Villagers were left unable to use their showers, doorbells and even car key fobs for several days in the latest case of suspected wireless interference.
Families in Kingsclere on the Hampshire-Berkshire border, spent much of the festive season without heating after the failure of household systems which rely on digital technology.
One family, the Smiths, were baffled when their heating, shower, doorbell and even their car’s remote-control door locks refused to work. They then discovered similar problems were being experienced by their neighbours.
Chris Smith spent more than £250 trying to fix the heating and shower but neither worked until late on Dec 27.
A spokesman for Ofcom, which oversees radio communications, said: “Often these problems can be caused by a video sender that transmits a television signal to other sets in the house. They are not the source of all the problems but in a lot of cases interference is tracked down to those devices.”
Mr Smith, who had the heating system installed 18 months ago, said he did not know of anyone nearby with a video sender.
In October, people living in a street in Southampton reported that their remote car key fobs had stopped working. The problem was tracked down to a faulty video sender which was “leaking” a frequency which interfered with the fobs.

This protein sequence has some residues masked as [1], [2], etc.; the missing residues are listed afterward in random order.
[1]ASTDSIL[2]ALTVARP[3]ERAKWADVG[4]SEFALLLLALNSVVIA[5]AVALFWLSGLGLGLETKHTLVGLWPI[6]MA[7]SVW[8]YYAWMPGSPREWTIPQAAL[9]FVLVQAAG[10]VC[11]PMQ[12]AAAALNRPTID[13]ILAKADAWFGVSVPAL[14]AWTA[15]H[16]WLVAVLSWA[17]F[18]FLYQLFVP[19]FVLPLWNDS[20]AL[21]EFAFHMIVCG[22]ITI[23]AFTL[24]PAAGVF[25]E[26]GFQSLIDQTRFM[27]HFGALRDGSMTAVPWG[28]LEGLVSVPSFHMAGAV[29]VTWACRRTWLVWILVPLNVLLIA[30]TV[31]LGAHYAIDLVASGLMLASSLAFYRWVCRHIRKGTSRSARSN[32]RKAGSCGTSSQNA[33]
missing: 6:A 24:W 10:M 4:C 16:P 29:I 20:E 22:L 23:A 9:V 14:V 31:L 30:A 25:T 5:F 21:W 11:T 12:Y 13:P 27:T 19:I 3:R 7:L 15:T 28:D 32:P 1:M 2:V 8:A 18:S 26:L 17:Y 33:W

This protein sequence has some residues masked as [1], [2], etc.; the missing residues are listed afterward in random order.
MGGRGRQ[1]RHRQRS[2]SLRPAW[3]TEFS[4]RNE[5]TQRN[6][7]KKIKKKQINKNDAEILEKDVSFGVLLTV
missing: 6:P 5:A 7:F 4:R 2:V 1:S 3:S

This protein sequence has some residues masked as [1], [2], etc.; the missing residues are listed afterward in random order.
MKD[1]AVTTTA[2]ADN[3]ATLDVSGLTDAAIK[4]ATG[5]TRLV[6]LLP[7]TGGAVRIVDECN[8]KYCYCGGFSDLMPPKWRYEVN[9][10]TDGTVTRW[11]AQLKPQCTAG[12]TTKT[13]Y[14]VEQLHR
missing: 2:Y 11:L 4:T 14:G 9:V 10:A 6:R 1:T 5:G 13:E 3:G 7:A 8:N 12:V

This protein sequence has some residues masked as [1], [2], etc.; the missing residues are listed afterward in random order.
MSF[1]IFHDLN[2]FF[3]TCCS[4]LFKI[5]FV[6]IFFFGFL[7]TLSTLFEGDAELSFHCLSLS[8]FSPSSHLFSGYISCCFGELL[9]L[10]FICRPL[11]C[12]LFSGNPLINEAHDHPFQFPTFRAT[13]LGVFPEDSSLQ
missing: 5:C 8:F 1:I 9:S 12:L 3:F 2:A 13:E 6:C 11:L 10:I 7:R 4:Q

Residents in a street in Windermere, Cumbria, had similar problems in March 2010, which were eventually traced back to a wireless device used to take orders at a nearby restaurant.
Mr Smith has now concluded that the common link between the failed devices was that they all used radio-frequency identification (RFID).
But he said: “The question is: what caused the blocking of the RFID frequency in the village and how do you even begin to find out? Kingsclere is in the shadow of the Hannington television transmitter, so it could have been engineering work that went wrong and unnoticed over the holiday period.”
The Hannington transmitter serves the surrounding area. Arqiva, the company responsible for it, admitted that a strong signal could affect RFID devices, but said on this occasion it was not to blame.